Income inequality affects the psychological health of only the people facing scarcity

TitleIncome inequality affects the psychological health of only the people facing scarcity
Publication TypeJournal Article
Year of Publication2018
AuthorsSommet, N, Morselli, D, Spini, D
JournalPsychological Science
ISSN0956-7976, 1467-9280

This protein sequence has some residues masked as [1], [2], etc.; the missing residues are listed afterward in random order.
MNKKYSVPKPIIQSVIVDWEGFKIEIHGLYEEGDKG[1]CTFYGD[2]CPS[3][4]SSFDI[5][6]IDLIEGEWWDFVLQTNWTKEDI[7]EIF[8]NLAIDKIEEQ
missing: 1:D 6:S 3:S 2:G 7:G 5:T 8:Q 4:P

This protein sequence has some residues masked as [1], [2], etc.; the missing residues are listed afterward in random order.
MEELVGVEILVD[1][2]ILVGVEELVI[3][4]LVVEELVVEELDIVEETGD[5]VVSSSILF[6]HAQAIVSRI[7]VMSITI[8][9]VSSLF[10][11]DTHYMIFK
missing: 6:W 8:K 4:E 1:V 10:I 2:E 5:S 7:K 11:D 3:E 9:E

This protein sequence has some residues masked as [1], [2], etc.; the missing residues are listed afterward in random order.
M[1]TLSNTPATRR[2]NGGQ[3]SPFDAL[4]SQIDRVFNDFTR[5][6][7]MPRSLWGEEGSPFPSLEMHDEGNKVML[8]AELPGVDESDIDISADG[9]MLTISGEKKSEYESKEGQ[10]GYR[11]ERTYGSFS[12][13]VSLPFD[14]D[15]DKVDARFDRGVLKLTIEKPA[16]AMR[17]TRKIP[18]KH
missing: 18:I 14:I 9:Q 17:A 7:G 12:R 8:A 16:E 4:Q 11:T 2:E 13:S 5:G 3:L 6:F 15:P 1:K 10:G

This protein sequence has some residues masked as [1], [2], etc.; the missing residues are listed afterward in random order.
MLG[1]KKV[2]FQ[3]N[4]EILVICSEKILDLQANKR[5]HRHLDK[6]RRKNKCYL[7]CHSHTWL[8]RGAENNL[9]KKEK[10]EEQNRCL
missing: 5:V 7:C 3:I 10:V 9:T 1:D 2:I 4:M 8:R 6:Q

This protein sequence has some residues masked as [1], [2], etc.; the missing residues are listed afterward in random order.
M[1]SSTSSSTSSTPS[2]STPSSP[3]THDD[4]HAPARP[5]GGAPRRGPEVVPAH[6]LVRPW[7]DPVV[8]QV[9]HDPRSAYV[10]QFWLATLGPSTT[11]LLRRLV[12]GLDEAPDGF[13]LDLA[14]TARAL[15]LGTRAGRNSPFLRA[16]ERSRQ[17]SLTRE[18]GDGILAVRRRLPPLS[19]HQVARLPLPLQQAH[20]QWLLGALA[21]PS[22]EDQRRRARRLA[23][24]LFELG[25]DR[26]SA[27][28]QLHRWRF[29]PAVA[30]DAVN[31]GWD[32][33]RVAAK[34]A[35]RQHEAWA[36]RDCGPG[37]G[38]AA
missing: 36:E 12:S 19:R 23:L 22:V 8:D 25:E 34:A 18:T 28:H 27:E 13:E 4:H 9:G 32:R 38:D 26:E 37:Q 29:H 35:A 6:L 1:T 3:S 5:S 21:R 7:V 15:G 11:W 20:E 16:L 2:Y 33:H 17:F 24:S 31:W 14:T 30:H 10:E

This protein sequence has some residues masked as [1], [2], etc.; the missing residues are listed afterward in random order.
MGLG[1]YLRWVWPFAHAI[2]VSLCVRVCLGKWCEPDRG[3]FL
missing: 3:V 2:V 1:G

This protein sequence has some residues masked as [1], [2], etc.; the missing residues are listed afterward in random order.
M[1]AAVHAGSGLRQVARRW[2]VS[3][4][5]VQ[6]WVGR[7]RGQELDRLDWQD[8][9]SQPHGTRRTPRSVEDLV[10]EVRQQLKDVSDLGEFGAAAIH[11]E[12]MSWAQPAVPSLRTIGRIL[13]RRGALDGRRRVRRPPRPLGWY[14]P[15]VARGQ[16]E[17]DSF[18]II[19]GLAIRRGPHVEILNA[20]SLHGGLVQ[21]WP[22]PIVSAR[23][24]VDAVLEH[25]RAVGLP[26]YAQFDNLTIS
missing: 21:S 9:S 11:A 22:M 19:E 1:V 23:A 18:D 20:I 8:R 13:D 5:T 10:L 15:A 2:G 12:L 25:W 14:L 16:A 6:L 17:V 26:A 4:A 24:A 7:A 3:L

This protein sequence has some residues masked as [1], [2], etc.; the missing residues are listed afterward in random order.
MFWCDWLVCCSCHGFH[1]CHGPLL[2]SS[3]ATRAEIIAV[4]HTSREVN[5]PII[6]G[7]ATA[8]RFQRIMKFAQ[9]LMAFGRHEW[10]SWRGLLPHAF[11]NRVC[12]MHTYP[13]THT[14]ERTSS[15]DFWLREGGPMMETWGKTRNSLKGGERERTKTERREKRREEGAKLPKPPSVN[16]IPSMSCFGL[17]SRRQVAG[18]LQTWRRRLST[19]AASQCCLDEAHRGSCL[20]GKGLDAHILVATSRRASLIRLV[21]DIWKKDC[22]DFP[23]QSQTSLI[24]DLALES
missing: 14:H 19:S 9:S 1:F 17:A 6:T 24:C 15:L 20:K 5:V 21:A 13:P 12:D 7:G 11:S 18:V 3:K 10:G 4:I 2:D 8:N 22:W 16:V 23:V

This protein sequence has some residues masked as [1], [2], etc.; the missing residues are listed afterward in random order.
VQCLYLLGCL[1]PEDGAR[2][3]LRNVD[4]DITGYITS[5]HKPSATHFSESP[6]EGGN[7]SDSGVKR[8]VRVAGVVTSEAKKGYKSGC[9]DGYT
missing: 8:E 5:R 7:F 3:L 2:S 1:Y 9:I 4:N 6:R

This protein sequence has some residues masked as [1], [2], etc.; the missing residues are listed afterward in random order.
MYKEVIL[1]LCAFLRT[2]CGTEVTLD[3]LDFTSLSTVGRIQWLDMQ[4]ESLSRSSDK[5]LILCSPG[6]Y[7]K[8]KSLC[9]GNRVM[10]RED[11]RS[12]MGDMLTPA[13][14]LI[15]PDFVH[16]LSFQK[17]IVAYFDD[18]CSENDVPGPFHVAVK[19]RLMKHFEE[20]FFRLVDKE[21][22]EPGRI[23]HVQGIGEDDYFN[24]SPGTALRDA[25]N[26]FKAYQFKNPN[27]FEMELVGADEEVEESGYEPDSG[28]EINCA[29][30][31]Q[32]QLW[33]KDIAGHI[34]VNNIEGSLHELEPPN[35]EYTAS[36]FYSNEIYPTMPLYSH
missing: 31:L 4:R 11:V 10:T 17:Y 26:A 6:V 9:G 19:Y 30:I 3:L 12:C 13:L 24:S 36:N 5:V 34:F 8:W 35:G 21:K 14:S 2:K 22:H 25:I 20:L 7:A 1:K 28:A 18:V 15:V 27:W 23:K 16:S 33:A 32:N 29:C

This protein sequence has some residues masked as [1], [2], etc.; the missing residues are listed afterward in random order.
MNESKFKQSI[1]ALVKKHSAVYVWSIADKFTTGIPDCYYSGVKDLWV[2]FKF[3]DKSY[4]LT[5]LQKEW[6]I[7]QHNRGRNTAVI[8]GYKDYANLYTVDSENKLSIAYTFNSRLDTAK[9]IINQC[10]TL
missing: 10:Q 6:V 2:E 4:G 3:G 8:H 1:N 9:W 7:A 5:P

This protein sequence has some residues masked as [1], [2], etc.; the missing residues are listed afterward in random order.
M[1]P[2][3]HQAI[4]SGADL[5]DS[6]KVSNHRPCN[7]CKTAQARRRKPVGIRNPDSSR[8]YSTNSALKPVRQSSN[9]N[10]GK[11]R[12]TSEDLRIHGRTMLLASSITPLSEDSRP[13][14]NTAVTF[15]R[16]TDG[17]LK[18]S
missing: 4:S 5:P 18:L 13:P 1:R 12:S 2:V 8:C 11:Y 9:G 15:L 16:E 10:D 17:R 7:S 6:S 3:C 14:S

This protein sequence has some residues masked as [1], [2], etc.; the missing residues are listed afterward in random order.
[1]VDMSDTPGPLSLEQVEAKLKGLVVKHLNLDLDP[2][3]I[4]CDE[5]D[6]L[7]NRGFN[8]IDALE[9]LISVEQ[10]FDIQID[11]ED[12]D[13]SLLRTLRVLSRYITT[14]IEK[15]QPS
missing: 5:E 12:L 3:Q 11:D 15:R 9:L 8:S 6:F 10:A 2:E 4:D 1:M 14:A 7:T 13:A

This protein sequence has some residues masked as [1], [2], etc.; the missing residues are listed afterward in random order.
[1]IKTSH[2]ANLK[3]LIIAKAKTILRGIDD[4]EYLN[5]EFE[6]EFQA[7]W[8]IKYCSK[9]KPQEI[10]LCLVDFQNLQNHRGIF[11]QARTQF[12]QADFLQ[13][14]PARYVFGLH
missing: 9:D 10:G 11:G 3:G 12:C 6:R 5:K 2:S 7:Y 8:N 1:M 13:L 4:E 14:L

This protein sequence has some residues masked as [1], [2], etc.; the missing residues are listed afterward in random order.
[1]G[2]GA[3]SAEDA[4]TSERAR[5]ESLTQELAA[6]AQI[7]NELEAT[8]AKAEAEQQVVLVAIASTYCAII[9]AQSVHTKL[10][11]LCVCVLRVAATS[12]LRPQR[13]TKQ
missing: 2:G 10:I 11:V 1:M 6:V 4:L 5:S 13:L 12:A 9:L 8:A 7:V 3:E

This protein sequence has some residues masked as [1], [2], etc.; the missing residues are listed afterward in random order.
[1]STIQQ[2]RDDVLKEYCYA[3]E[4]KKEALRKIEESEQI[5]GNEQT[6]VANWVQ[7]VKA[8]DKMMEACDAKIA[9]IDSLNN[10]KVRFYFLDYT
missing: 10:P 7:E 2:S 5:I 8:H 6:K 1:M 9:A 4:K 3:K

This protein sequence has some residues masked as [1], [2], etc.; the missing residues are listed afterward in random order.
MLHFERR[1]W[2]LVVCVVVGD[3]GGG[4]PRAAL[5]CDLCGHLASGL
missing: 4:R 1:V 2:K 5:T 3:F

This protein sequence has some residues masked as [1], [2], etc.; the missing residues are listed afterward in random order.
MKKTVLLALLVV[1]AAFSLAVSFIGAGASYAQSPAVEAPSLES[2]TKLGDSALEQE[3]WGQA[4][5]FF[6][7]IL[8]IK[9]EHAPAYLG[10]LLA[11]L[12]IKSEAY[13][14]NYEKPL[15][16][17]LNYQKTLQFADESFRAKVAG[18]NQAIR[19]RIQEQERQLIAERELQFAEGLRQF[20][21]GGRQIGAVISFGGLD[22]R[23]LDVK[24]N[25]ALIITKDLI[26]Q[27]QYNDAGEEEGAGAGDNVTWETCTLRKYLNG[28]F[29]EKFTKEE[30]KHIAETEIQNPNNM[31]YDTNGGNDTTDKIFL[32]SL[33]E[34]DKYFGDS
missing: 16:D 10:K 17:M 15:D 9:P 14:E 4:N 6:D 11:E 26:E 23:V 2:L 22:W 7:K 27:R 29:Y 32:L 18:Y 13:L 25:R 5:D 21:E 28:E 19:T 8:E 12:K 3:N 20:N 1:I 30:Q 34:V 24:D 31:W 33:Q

Following the status-anxiety hypothesis, the psychological consequences of income inequality should be particularly severe for economically vulnerable individuals. Oddly, however, income inequality is often found to affect vulnerable low-income and advantaged high-income groups equally. We argue that economic vulnerability is better captured by a financial-scarcity measure and hypothesize that income inequality primarily impairs the psychological health of people facing scarcity. First, repeated cross-sectional international data (from the World Values Survey: 146,034 participants; 105 country waves) revealed that the within-country effect of national income inequality on feelings of unhappiness was limited to individuals facing scarcity (≈25% of the World Values Survey population). Second, longitudinal national data (Swiss Household Panel: 14,790 participants; 15,595 municipality years) revealed that the within-life-course effect of local income inequality on psychological health problems was also limited to these individuals (< 10% of the Swiss population). Income inequality by itself may not be a problem for psychological health but, rather, may be a catalyst for the consequences of financial scarcity.